Cloquet students publish research papers in scientific journal

Cloquet Senior High School students, UMD professor Dr. Jennifer Liang and undergraduate student Brianna Vick had their science research papers published in the peer review "Zebrafish" journal.

Moynan filters water
Angela Moynan filters water at the Large Lake Observatory. Moynan and her mentor, Dr. Cynthia Welsh, developed a manuscript about Ibuprofen degradation in water taken from area waters. Contributed Photo

Cloquet Senior High School students, UMD professor Dr. Jennifer Liang and undergraduate student Brianna Vick had their science research papers published in the peer review "Zebrafish" journal.

Scientific papers authored by students in grades K-12, as well as articles highlighting innovative curricula and educational tools, a collection of abstracts (many student-led), and an informative report from the recent Zebrafish in Education Workshops are featured in a special issue of "Zebrafish," a peer-reviewed journal from Mary Ann Liebert, Inc. ( ).

The special issue is available free online at . Guest Editors Chris Pierret, PhD, Mayo Clinic (Rochester, Minn.) and Jamie Shuda, EdD, University of Pennsylvania (Philadelphia), together with Education Editors Jennifer Liang, PhD, University of Minnesota Duluth, and Lara Hutson, PhD, University at Buffalo (New York) have prepared a collection of articles that illustrate the progress made in the zebrafish community in the development and implementation of student-led, inquiry-based active learning curricula.

"The emphasis is on teaching students how to think, rather than on what to think," said Stephen Ekker, PhD, editor-in-chief of "Zebrafish" and professor of medicine at Mayo Clinic. "This issue will have a substantial impact well beyond the zebrafish community."

The student authors' research articles are of high scientific quality and relevant to modern scientists in their fields. Many of the projects featured in the 15 abstracts culled from presentations at the 10th International Conference on Zebrafish Development and Genetics, held in Madison, Wis., in June 2012, will likely lead to full papers submitted for publication in the coming year.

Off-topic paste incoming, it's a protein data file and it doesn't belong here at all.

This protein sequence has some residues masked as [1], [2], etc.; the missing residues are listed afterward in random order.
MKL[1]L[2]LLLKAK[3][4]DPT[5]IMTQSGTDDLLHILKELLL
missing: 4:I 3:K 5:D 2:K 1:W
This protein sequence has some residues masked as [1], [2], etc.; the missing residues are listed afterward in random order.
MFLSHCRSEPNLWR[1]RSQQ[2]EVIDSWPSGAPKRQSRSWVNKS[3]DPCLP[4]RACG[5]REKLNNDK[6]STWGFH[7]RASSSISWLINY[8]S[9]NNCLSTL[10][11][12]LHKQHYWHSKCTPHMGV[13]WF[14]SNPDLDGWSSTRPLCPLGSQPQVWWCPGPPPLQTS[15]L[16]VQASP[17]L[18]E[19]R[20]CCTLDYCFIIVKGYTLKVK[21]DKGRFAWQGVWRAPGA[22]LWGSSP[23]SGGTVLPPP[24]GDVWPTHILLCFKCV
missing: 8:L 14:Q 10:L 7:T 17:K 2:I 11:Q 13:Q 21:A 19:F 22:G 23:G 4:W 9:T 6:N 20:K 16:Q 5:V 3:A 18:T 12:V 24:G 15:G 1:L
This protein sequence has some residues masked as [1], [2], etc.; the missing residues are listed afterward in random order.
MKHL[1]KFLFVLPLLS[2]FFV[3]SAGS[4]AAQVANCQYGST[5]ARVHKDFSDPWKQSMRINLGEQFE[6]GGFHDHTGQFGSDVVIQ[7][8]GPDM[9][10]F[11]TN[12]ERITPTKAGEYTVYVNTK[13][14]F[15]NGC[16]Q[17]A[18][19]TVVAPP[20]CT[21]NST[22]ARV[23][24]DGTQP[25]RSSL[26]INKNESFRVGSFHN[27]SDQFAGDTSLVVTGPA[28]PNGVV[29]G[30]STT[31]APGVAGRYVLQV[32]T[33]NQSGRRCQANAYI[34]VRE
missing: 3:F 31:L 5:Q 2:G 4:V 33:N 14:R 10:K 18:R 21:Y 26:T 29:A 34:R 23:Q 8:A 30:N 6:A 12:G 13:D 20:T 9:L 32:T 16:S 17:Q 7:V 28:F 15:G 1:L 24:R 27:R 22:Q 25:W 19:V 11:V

+ In their manuscript "The Photodegradation of Ibuprofen and Dissolved Organic Matter in Lake Superior and St. Louis River Water: Phase IV," Cloquet Senior High School student Angela Moynan and her mentor, Dr. Cynthia Welsh, describe one of the first studies of Ibuprofen degradation in water obtained from natural sources, the St. Louis River and Lake Superior. They discovered the effect of exposure to UV light was complex, with different kinds of water having different outcomes. For instance, the molar mass of dissolved organic matter, including the added ibuprophen, in distilled water and lake water decreased after UV exposure. In contrast, the molar mass of the dissolved organic matter in the river water increased. Potential causes of these varying effects include differences in initial amounts of organic matter and differences in the presence of microbial species.

Moynan was given lab space and assistance from University of Minnesota Duluth (UMD) Large Lake Observatory (LLO) chemistry professor Dr. Elizabeth Minor and scientist Elizabeth Welsh. Also, initial assistance came from EPA scientist Dr. Dave Mount.

+ In "The Effect of Egg Density, Salt Concentration, and Incubation Temperature on Japanese Medaka (Oryzias latipes) Embryo Development," Bethany Rosemore of Cloquet (currently attending University of Rochester New York, majoring in environmental chemistry) describes her detailed study into the effects of the three variables described on hatching and embryonic development in Medaka fish. This study, monumental in scope for a high school student, was done in a model system that has emerged as an ideal complement to the zebrafish due to its salt water tolerance, ability to withstand colder temperatures, and smaller genome. Rosemore was given lab space, equipment and assistance from Environmental Protection Agency (EPA) scientists Dr. Rodney Johnson, Kevin Lott and Dr. Kevin Flynn.

+ "Learning the Scientific Method Using GloFish" describes student research projects that used brightly colored, transgenic zebrafish called GloFish to learn about genetics and the scientific method. Undergraduate students in Dr. Jennifer Liang's genetics laboratory course used PCR, test crosses, and microscopy to explore the relationship between phenotype and genotype. Undergraduate student Brianna Vick defined the complex genetic and environmental factors that cause variations in the colors of GloFish. High school student Adrianna Pollak, under the mentorship of Dr. Cynthia Welsh and Dr. Liang, characterized the fluorescence emissions patterns of all six GloFish strains while mastering the principles underlying fluorescence microscopy.

All of these students presented at the Northeast Minnesota Regional Science Fair, held at UMD. The regional fair's major sponsors are the Minnesota Power Foundation, UMD Swenson College of Science and Engineering, Donneray Consulting, Rotary Club of Duluth No. 25, Carlson Orthodontics, and the American Chemical Association-Lake Superior Chapter.

These students had financial support for their projects from Cloquet Public Schools, the Cloquet Educational Foundation, and were funded in part by the Minnesota Power Foundation, with special assistance from Holly Pellerin, director of the Manoomin Project, which is funded through the National Science Foundation and the University of Minnesota's Geoscience Alliance's Diversity Director Diana Dalbotten and Emi Ito.

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